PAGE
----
"It's very hard to predict anything that's going to happen because the actions that Russia has been taking lately seem very illogical to me. However, I think if any of the other outside powers intervene, then the situation will be stabilised."

    Svetlana Tarasenko, 50, English teacher

    Svetlana Tarasenko [Kristina Jovanovski/Al Jazeera]

    On the Russian troop buildup in Crimea:

    "I think it is very good for the Russian people living here."

    What about people who see themselves as Ukrainians?

    "They are very few here and when they come here they very, very [quickly become] Russian. So it is very, very difficult to identify when you see people walking along this street, you will not identify who is Russian or who is Ukrainian."

    Do you consider yourself more Russian or Ukrainian?

    "Mentally I'm Russian because Russian culture is my culture…that is my background… in my passport it says I'm Ukrainian, but mentally I'm Russian."

    Should Crimea become independent?

    "Crimea is not strong enough to be absolutely independent. It must be an autonomous republic as it is now, but the rights of the Crimeans are only on paper, they are not real… Crimeans tried to make Kiev listen [to] us; they didn't."

    "I think [Crimea] should stay with Ukraine because… all the links with Ukraine now are much stronger than with our links with Russia. But mentally we are Russian, and we are supposed to be heard at least."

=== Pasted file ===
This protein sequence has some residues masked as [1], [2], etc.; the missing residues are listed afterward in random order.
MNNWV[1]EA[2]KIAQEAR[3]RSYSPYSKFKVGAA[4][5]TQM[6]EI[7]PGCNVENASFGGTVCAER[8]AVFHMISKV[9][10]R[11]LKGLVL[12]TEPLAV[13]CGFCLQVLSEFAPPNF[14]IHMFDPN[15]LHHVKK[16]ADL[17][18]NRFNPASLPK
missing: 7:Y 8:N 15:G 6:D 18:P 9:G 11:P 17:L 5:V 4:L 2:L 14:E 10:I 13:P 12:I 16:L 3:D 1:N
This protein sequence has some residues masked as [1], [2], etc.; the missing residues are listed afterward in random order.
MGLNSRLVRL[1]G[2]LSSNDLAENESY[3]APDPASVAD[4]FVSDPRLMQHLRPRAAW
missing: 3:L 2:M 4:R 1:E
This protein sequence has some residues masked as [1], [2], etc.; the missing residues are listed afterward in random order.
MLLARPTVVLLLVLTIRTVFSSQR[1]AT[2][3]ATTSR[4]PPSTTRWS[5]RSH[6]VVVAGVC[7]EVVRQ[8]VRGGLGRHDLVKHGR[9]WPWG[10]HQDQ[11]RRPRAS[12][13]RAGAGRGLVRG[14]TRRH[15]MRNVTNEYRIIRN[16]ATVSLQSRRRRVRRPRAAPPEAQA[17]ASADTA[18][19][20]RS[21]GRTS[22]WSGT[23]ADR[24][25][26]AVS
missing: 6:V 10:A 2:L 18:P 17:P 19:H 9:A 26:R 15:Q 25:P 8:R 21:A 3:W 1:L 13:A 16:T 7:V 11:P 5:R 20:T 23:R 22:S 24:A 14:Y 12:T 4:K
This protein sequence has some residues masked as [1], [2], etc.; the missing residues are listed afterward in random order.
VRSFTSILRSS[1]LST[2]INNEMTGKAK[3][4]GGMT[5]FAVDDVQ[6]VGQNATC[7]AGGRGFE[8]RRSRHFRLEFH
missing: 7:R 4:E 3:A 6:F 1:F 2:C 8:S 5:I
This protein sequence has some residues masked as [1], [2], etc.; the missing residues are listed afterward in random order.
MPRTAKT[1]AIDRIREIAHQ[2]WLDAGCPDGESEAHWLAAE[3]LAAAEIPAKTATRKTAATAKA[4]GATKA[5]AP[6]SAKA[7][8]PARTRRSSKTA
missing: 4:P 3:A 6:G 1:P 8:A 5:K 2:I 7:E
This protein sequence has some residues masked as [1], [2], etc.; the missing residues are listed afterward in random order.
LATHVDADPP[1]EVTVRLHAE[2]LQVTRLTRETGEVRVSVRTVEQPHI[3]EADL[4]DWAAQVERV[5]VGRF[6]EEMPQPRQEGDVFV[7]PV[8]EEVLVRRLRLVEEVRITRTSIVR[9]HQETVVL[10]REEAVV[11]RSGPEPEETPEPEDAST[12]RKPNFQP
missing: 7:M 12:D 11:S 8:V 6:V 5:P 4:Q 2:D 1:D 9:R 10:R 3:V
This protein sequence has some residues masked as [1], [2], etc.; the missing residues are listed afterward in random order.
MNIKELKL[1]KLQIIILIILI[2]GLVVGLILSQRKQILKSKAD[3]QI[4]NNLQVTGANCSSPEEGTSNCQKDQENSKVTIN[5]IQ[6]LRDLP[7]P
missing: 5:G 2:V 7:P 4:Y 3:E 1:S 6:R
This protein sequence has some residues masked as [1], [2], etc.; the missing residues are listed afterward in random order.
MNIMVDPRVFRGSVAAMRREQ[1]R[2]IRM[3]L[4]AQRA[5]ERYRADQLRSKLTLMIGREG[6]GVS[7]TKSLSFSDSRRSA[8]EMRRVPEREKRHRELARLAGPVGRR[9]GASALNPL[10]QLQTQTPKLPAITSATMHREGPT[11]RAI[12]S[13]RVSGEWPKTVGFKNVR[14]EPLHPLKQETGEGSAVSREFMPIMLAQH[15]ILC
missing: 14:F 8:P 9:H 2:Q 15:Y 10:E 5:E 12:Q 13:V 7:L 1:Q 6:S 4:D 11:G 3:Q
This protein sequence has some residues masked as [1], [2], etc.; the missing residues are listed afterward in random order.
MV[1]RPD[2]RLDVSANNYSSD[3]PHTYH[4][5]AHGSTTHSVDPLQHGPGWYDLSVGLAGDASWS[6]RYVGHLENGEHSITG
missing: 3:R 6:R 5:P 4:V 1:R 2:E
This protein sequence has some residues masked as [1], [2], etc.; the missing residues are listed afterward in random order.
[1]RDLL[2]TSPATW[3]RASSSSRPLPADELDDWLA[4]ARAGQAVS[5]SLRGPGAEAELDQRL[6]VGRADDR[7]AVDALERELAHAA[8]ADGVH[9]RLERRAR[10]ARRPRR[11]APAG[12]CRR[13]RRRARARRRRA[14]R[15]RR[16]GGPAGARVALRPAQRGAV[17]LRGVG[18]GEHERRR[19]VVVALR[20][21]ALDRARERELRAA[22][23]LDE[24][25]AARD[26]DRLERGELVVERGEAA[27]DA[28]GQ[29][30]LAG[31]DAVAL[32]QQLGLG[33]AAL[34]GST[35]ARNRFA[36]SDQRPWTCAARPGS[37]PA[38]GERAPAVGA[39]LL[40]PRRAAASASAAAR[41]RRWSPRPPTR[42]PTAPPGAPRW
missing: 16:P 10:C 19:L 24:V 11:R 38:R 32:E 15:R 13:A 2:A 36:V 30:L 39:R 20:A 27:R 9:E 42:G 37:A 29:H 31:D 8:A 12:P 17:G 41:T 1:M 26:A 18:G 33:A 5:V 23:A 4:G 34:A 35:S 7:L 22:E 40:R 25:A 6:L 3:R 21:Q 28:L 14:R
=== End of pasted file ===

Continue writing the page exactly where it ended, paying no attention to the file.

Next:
Oleg Gorneychuk, 59

    Oleg Gorneychuk [Kristina Jovanovski/Al Jazeera]

    On tensions between Russia and Ukraine:

    "Most of the population is Russian - we are not against Ukraine. My father is from Ukraine, the western part, and my mother is Russian. I have no problems either with Europe or Russia in the east or the west, but I'm against violence.

    "I was born in Russia but I lived in Ukraine, and I felt good everywhere and I lived pretty well under Ukraine as well. It is such a shame that brothers are killing each other right now."

    On the ousting of Yanukovich:

    "The law is the same for everyone and we should all abide that law. I've been to many countries over Europe and I know that they respect the law a lot. And if we have chosen [and] elected this president, he should have served his term… we should have just waited if [people] didn't like him."

    Sergei, 23
    Sergei [Kristina Jovanovski/Al Jazeera]

    On the Russian troop buildup in Crimea:

    "[I think] it's aggression on Russia's side. I understand [that some people feel a connection to Russia] and in my opinion it's all due to some kind of post-Soviet mentality…people developed and it's mostly due to some historical reasons."

    Is there a fear that the conflict will escalate?

    "I think in such a situation, only [a] fool wouldn't be afraid. But I also think such fear shouldn't stop us and make us just put our hands down.

    "The prime reason for such fears is the uncertainty and… absence of knowledge about the situation. I don't want any war to start, but if Russia attacks that is the only possible response; that's what we need to do."

    Was the ousting of Yanukovich legitimate?

    "I think it was the necessary step and it actually helped us avoid even worsening the situation. If Yanukovich was still in power it would... lead to an even worse situation."

    SOURCE: Al Jazeera